Political leaders insist that the drone war’s combination of multiple layers of hardware and software has allowed the military to win wars without putting boots on the ground. Soldiers, for their part, place a high degree of trust that these technologies will find the right targets from halfway across the world. However, well-hidden engineering errors embedded in this vast and complex intelligence enterprise have given both politicians and the military a false confidence.
Perhaps the greatest problem is confirmation bias—because one flawed technology simply exacerbates the errors of other flawed technologies. A full evaluation of these technologies is long overdue.
A few brave whistleblowers in the Air Force, notably low-ranked imagery analysts and sensor operators who watch targets day in and day out, have stepped forward to say that the tools simply don’t work. Their testimony complements and corroborates the numerous reports from local media on the ground in targeted communities as well as investigations by respected international human rights groups.
Meanwhile contractors are profiting from the lack of proper oversight and controls on selling hardware and software that has never been properly tested.
We believe that the time is ripe for military commanders and members of the U.S. Congress to seize the initiative to review the last decade of targeted killing and demand a rigorous system of checks and balances.
There are multiple existing mechanisms that can be used to review these flawed drone technologies and contractors: The Government Accountability Office, the Congressional Research Service, and the armed services and intelligence committees in Congress can each do its part. Less well-known but equally important entities like the Defense Contract Audit Agency and the inspectors general of each agency have the ability to raise critical questions.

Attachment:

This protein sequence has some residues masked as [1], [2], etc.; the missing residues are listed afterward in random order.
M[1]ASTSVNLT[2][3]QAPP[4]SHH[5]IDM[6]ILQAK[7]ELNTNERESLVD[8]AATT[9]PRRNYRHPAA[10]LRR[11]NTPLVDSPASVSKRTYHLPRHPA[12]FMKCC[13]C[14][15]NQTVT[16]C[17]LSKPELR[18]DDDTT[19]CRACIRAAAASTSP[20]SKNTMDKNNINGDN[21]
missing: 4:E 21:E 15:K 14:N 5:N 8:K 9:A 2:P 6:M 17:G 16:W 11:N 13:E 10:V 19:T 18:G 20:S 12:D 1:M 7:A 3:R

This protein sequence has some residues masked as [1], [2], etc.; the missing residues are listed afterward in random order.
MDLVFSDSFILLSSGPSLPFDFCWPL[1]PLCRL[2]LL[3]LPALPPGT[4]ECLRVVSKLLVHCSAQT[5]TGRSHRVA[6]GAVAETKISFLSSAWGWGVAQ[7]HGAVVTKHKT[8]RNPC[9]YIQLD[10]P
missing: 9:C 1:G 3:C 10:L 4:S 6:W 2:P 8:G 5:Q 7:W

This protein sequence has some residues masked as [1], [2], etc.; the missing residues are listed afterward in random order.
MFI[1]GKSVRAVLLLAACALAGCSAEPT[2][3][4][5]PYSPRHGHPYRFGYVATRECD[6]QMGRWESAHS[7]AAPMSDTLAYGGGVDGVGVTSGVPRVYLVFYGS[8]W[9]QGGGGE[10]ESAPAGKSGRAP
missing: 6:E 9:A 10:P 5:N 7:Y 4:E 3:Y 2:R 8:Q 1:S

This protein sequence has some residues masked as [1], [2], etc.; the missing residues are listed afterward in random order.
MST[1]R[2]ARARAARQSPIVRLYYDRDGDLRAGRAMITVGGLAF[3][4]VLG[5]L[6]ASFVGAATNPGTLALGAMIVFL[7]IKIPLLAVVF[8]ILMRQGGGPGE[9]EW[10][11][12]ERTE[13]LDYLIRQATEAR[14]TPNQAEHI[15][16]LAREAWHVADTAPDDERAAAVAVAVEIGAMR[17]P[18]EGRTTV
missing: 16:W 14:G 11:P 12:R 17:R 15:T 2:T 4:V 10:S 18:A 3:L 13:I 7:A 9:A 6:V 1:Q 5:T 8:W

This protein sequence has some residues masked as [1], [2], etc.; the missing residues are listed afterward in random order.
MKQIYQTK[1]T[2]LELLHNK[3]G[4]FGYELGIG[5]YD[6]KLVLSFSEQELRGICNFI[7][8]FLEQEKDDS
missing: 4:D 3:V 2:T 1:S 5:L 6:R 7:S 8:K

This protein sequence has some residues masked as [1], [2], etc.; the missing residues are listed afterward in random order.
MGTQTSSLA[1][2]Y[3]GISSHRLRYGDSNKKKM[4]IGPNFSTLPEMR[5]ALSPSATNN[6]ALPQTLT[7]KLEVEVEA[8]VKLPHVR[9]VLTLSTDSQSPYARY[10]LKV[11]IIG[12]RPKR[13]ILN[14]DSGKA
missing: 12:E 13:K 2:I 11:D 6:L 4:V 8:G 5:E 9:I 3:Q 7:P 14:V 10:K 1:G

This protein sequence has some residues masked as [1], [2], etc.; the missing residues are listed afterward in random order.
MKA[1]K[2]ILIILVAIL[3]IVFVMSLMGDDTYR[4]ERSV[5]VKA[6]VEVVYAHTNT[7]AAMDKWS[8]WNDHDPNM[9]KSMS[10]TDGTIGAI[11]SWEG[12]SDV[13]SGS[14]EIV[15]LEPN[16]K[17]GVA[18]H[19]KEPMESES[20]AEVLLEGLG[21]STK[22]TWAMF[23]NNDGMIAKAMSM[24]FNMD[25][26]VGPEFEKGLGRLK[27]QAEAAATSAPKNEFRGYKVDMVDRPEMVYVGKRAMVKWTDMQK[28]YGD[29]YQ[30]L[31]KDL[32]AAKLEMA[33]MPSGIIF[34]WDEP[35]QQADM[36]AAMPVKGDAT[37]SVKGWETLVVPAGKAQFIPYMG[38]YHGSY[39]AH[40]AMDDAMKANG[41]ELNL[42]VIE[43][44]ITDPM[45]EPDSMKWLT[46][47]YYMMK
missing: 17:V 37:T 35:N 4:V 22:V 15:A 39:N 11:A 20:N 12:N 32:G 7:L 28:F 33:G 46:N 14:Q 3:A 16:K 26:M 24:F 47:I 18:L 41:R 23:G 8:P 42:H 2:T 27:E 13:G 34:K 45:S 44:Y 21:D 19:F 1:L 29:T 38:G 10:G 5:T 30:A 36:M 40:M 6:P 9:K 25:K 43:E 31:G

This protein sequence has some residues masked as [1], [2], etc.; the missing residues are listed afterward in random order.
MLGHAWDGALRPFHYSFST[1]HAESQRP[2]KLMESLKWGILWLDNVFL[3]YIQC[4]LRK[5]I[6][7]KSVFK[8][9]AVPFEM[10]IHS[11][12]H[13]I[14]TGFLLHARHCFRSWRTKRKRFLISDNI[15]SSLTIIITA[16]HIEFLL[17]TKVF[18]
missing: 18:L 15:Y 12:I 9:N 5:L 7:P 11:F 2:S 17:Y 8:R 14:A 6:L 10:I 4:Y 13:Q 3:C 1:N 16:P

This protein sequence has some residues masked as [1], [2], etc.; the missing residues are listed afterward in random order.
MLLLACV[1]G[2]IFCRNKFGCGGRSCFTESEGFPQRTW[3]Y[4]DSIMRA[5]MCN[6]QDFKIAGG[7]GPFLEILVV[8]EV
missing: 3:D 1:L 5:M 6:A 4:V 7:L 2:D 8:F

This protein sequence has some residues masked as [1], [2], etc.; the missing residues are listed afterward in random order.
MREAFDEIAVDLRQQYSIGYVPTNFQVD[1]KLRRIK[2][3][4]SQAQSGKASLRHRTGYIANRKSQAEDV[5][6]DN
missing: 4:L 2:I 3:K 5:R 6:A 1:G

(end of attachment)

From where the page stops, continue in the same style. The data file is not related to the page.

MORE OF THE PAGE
And there are other, perhaps less obvious, ways to tackle these problems. For example, every day military lawyers, judge advocate generals, on the “kill floor” have an opportunity to question the data that strike commanders present to them. They can examine the quality of the video and phone location data as well as question the algorithms by which targets are tracked. Commanders can support whistleblowers by taking their complaints seriously and protecting them against retaliation. Even at the battalion level, commanders have the ability to request independent reviews whenever there is an allegation of error or misconduct such as the killing of innocent people.
In reality, the most effective check on the drone war to date has been the Pentagon’s Operational Test & Evaluation Directorate. This unlikely and obscure office has acted as brake on Big Safari and PEO IEW&S, where contractors have had a field day selling poor and sometimes downright faulty technology.
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